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Study gives hope for brain-dead patients

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A new study has given new hope for brain-dead patients

A new study has given new hope for brain-dead patients

A new study has given new hope for brain-dead patients

A "fingerprint of consciousness" has been found in the brains of patients who appear to be in a vegetative state but remain aware of their surroundings.

The discovery will help doctors recognise awareness in unresponsive brain-damaged patients who might otherwise be considered beyond hope.

It could even influence heart-breaking decisions of life and death which can lead to a patient having treatment withdrawn.

A patient in a vegetative state is physically awake but shows no signs of consciousness.

In contrast, coma patients are not awake and those in a minimally conscious state show clear evidence of sporadic awareness - such as blinking in response to questions.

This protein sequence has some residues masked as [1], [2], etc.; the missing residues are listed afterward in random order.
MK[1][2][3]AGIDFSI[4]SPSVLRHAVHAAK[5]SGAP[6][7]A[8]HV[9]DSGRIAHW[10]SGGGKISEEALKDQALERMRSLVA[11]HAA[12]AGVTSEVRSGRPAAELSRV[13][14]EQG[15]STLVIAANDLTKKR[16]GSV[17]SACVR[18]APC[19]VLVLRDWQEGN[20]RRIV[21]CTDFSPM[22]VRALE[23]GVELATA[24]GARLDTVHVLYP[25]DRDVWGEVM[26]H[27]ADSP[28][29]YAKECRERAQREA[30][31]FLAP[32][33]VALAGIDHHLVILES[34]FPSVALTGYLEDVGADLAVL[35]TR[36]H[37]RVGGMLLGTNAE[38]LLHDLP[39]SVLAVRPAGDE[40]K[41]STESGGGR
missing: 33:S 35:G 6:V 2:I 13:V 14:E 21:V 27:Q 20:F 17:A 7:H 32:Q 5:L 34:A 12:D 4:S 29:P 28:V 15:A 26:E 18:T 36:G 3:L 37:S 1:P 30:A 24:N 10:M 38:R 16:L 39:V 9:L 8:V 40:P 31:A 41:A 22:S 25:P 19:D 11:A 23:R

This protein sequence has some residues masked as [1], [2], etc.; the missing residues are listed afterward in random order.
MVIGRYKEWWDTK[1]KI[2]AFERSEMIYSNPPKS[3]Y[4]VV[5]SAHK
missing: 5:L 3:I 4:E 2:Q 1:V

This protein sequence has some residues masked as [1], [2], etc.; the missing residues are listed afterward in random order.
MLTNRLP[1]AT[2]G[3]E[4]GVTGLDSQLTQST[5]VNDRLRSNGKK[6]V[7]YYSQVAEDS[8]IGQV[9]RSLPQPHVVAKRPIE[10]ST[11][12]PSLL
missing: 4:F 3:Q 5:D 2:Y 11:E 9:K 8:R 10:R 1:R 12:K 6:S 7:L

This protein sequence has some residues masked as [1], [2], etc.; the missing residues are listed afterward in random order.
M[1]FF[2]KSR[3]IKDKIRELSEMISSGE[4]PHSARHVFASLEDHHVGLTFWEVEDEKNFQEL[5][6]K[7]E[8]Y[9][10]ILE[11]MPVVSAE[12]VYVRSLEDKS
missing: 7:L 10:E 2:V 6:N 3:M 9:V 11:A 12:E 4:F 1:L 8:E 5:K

Recent brain-scan studies have revealed that some patients classified as vegetative are able to carry out conscious tasks such as imagining playing a game of tennis.

The new UK research shows that patients with hidden awareness also seem to possess well-preserved networks of brain neurons that look similar to those of healthy individuals.

Lead scientist Dr Shrivas Chennu, from the Department of Clinical Neurosciences at Cambridge University, said: "Understanding how consciousness arises from the interactions between networks of brain regions is an elusive but fascinating scientific question.

"But for patients diagnosed as vegetative and minimally conscious, and their families, this is far more than just an academic question - it takes on a very real significance.

"Our research could improve clinical assessment and help identify patients who might be covertly aware, despite being uncommunicative."

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The team used a specialised form of electroencephalography (EEG) to study networks of activity in the brains of 32 patients diagnosed as vegetative or minimally conscious, as well as a number of healthy adults.

The findings, published in the online journal Public Library of Science Computational Biology, could lead to a relatively simple and low-cost bedside awareness test.


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